Project Goals/Objectives: This project provided an assessment of existing and potential water quality threats related to on-going nonpoint source (NPS) water pollution within the Concho River basin and will also provide a Watershed Protection Plan (WPP). Information obtained from this project was made available to state, federal, and local decision makers to promote the orderly restoration of the basin aquatic environment and to prevent additional degradation.
The Concho River basin lies within thirteen West Texas counties and encompasses a watershed of approximately 4.5 million acres. Four major reservoirs, O.H. Ivie, O.C. Fisher, Twin Buttes, and Lake Nasworthy are located within the watershed. These reservoirs provide potable water, either wholly or in part to approximately one half million people. This WPP is designed to evaluate and assess potential sources of NPS pollution basin-wide and to provide for the development of control strategies. Components of the plan include fixed station water quality monitoring, special study water quality monitoring, hydrologic monitoring and research involving surface and ground water, development of geographic information systems (GIS), hydrologic modeling, and public outreach activities. Investigations have resulted in the preparation of an interim hydrologic report, identification of initial BMPs and the identification of several existing and potential sources of NPS water pollution. Development of initial BMPs has included considerable effort in planning strategy for plan implementation following completion.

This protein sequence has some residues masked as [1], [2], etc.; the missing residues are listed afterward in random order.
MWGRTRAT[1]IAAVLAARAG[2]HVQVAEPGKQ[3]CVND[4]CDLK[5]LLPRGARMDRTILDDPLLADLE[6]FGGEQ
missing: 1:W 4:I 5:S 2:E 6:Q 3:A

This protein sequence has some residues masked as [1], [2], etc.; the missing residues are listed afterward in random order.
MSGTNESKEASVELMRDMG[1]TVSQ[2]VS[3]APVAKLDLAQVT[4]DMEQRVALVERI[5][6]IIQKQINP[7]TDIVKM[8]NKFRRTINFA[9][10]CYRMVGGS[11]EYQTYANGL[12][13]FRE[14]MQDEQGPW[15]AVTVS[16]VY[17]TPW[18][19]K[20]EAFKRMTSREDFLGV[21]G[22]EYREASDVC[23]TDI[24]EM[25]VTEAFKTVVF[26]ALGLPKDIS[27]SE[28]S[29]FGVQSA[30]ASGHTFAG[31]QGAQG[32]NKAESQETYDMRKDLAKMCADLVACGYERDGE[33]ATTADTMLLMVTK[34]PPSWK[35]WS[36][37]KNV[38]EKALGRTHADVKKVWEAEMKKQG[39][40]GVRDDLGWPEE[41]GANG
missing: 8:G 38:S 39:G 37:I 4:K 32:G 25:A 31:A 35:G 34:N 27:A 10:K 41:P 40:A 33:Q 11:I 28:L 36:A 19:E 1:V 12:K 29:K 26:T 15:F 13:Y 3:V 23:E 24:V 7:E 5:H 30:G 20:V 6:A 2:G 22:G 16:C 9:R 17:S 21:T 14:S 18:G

Project Location: Concho River Basin to O.H. Ivie Reservoir; including the Concho River (segment 1421) and Lake O.C. Fisher (segment 1425)
Project Costs: Federal ($375,240); Non Federal Match ($246,827); Total Project ($622,067)
Project Participant(s): TSSWCB, Upper Colorado River Authority, Texas Water Development Board, Texas Commission on Environmental Quality, Clean Rivers Program Upper Colorado River Basin Steering Committee, all effected SWCDs, USDA Natural Resources Conservation Service, United States Geological Survey, Sterling County Underground Water Conservation District, Texas Institute for Applied Environmental Research, and City of San Angelo
Project Workplan: 04-13
Quality Assurance Project Plan: 04-13